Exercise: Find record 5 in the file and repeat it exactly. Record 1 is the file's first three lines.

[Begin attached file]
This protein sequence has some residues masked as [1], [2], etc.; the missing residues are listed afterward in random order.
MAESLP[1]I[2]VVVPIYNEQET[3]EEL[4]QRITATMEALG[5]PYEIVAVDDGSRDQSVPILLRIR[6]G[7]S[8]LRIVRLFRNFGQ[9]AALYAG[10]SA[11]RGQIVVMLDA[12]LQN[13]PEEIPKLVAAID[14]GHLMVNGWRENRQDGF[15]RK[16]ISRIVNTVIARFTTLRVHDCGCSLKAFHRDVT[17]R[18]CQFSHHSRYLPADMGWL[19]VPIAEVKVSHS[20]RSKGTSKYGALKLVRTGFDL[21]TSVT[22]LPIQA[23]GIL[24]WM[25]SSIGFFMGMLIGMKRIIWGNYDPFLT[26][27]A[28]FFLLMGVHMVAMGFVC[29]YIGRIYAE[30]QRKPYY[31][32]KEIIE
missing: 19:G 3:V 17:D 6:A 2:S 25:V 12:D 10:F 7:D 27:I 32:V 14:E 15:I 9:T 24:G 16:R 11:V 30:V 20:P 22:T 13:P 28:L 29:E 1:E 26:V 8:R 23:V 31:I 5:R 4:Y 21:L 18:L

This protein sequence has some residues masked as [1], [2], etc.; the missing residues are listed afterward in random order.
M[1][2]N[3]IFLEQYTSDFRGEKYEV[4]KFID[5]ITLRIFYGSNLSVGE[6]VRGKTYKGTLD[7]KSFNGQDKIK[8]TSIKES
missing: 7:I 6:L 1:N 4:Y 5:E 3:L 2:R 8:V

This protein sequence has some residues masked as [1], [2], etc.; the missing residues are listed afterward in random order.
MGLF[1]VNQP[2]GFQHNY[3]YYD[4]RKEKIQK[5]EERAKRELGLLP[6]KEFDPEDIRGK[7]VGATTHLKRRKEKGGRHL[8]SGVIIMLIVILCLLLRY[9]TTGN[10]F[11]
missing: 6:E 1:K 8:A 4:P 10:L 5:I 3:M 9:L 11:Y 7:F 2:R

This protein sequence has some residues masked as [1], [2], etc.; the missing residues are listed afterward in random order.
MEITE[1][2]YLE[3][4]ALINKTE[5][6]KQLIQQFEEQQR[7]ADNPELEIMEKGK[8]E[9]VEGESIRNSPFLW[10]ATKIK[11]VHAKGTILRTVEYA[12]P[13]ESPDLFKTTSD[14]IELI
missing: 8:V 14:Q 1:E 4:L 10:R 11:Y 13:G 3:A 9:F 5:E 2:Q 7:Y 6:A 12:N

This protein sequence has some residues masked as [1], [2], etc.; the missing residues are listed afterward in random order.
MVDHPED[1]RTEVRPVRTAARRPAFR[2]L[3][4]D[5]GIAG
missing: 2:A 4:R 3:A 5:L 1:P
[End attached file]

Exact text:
This protein sequence has some residues masked as [1], [2], etc.; the missing residues are listed afterward in random order.
MVDHPED[1]RTEVRPVRTAARRPAFR[2]L[3][4]D[5]GIAG
missing: 2:A 4:R 3:A 5:L 1:P